ST1080 with light blocker removed

I spoke with Silicon Micro Display recently and they tell me that the scarcity of initial units has prevented them from getting the ST1080 out to major outlets for review just yet. That’s why we’ve thus far only seen user-impressions of SMD’s first head mounted display. We’ll see reviews from the big guys in the next few weeks most likely. Speaking of which, I’ve got another ST1080 user review to highlight.

Reader Ken commented on my post about the first ST1080 impressions and left a link to another user review of the ST1080 which appears to be from the Netherlands. Fortunately this one is much more readable than the last!

Jeffrey, who appears to be the author, now has part 1 and part 2 of ST1080 impressions posted. The review isn’t terrible detailed, but I’ll pull out some of the good bits for you.

According to the author, the ST1080 works well as a computer-monitor replacement, but there is some blur on text at the corners of the screen (as we have heard from others as well). This would be due to an ‘exit-pupil’ that isn’t all encompassing:

After 10 minutes and playing with the 2 pupil distance adjustment switches the screen was finally clear and good to read. I visited some websites and used some applications and this went all without problems. Just like looking at a normal screen. The text at the corners of the screen however stays a bit blurry.

He also comments on the quality of the display (not surprisingly, the blacks aren’t as dark as an OLED display) and points out some interesting RGB ghosting that is likely inherent to LCoS display technology:

The screens themselves are clear and in 1080p. The FOV is good. Black however isn’t truly black, but more like dark gray, like lcd screens. When moving your head quickly up and down the display technology shows his weak spot: All white colored text on the screen will leave a Red, Green and Blue trace. The displays work by quickly showing just one color at the time. But when using the HMD to watch movies and play games I never really noticed it so it won’t disturb any normal use with the ST1080. Another thing worth knowing is that this unit won’t block the light coming from the top of the bottom of the unit. You can just look down and see the floor, just like normal glasses.

The ST1080 again scores good points in the comfort and longevity department:

The included nose rubbers are also clearly not designed for my nose. The unit slides of my nose when looking down. There is however a cord included which you can use as a strap to attach the hmd to your head. With it, the hmd fits fine and is useable. It also puts less weight on your nose with it so don’t throw this cord away! There is no eye strain using this device. It didn’t hurt my head or made me disoriented. The comfort is not that great, since it still puts some weight on your nose. The unit however is light and you can easily use it for hours.

[after a week of use]: The comfort is good. I can use it for several hours without having any trouble at all. Haven’t got headaches and my eyes doesn’t hurt. The cord/strap to keep the unit in place is good and easily adjustable and the (thick but light) cable from the HMD to the control unit is not getting in the way while using the HMD.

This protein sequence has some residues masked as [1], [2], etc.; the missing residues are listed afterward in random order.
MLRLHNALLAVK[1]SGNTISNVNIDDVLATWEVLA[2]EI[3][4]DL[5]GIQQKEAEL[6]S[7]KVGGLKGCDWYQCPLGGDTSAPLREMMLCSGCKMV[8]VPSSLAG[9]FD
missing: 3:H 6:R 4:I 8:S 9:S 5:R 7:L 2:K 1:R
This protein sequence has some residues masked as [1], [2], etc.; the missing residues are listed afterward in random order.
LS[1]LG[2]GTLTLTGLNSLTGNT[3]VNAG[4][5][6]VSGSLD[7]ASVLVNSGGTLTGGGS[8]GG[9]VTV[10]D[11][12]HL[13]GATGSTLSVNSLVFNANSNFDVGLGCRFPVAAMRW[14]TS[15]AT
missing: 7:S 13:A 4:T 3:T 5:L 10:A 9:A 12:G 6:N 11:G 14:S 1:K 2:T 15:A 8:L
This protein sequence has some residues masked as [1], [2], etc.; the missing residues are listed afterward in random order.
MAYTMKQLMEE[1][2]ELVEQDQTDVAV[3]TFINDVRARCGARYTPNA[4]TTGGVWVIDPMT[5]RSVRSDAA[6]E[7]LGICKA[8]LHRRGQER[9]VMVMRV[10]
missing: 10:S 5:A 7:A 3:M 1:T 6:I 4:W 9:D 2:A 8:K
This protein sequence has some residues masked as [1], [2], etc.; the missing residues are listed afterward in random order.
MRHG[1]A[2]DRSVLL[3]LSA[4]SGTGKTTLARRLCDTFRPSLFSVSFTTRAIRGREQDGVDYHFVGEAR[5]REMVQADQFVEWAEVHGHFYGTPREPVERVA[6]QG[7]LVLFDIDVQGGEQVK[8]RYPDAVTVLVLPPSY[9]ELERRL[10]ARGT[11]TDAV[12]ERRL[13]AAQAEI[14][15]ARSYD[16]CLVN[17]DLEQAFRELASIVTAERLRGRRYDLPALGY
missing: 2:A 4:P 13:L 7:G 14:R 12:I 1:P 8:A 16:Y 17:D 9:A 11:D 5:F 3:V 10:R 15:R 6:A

There’s also some info regarding 3D videos and gaming. Jeffrey says he had to use some software from to get 3D gaming working on his computer with the ST1080:

The ST1080 supports lots of different video resolutions, both 2d as 3d. For 2d the highest resolution with the highest frames per second you can go is 1080p at 60Hz. For 3d it is 1080p at 30Hz (Top-and-bottom). When watching movies it is just great. 3D works beautiful. For 3d gaming 30Hz is a bit low and you’ll have to make a choice between high fps or high resolution. The ST1080 does offer you 60Hz at half resolution or at 720p. Almost all PS3 games with 3d support already switch to the 720p resolution where you can enjoy 3d gaming with full 60Hz. The ST1080 currently does not support scaling. This means using the 720p resolutions will reduce the screen size and FOV. SiliconMicroDisplay however announced that they will add scaling with a firmware update in the future.

Some of the games I played with this were Diablo 3, Trackmania Nations, Unreal Tournament 2004 and Test Drive Unlimited 2. The 3D effects in those games were amazing! I preferred the mode ’1080p @ 60Hz SBS Half resolution’. The screen is big and you can easily read and see everything while still having 60Hz. The ’pop out’ feeling with this HMD is great. I actually tried to move my head out of the way of a rocket in Unreal Tournament 2004 once. In 2D games are also great. The displays look like a large screen hanging at the other side of the room. It really makes you feel you are part of the game. Flying with the redeemer in unreal tournament is a total different experience now!

Silicon Micro Display has now launched a community forum for ST1080 users. Jeffrey says he is active there if anyone has further questions.

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I’m hoping to receive an ST1080 for review in the next few weeks, stay tuned!

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Ben is the world's most senior professional analyst solely dedicated to the XR industry, having founded Road to VR in 2011—a year before the Oculus Kickstarter sparked a resurgence that led to the modern XR landscape. He has authored more than 3,000 articles chronicling the evolution of the XR industry over more than a decade. With that unique perspective, Ben has been consistently recognized as one of the most influential voices in XR, giving keynotes and joining panel and podcast discussions at key industry events. He is a self-described "journalist and analyst, not evangelist."
  • Alex Ferrao

    This was over 5 years ago…
    What happened?